by Beth Stone, posted by Deb Shaw

Martin Allen’s Techniques Showcase at the 2017 San Francisco ASBA Conference was a great introduction for the class he subsequently taught locally for BAGSC, October 24 – 26, at The Los Angeles Arboretum.

Martin’s method is to work directly from photographs. He takes great care to stage the photos for dramatic lighting and for color accuracy to the point where paint colors can be directly matched to the colors on a printed photo. Although Martin jokes about his limited pallet there is a wisdom to it. He promotes mixing small quantities of the desired color to create a more realistic appearance.

Painting from John Pastoriza-Piñol's BAGSC workshop, 2017. © 2017 Beth Stone.

Painting from John Pastoriza Piñol’s BAGSC workshop, 2017. The shiny, reflective areas are masking fluid that has yet to be removed. © 2017 Beth Stone.

My biggest take-away from Martin was the notion of placing “mostly the right color in mostly the right place” from the very beginning. Here are three examples of my paintings from classes within the past year. Hint: both of the Orchid specimens had deep red to nearly black areas.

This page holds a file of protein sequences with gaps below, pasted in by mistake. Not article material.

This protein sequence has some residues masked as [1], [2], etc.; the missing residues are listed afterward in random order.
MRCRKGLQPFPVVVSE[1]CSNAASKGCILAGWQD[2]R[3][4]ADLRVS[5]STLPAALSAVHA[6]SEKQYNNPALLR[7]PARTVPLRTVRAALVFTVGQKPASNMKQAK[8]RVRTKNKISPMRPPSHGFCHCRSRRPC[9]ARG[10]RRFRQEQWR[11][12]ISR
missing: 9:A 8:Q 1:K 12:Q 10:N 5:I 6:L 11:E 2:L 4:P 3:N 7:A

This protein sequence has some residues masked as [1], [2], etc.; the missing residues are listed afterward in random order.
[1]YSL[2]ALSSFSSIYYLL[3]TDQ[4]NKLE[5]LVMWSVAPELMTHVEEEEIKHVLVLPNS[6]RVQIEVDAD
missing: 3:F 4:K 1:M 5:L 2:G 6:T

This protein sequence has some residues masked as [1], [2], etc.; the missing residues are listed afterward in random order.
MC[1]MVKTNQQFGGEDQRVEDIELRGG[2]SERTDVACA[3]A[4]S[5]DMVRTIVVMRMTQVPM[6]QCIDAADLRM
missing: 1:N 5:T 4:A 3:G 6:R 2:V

I call the one from mid-point of John Pastoriza Pinol’s class “my pretty pony” , the other is my first attempt at vellum from Carol Woodin’s class. I eventually finished each of these about two months later.

Painting from Carol Woodin's BAGSC workshop, 2017. © 2017 Beth Stone.

Painting from Carol Woodin’s BAGSC workshop, 2017. © 2017 Beth Stone.

Contrast these to the depth of tone achieved on this dandelion bud (~15x) in Martin Allen’s workshop.

The more classes I take, the more convinced I am that there is no right or wrong method. To me the secret is to keep an open mind and amass a tool kit of knowledge that can be applied where it suits the subject matter.

Painting from Martin Allen's BAGSC workshop, 2017. © 2017 Beth Stone.

Painting from Martin Allen’s BAGSC workshop, 2017. © 2017 Beth Stone.

Advertisements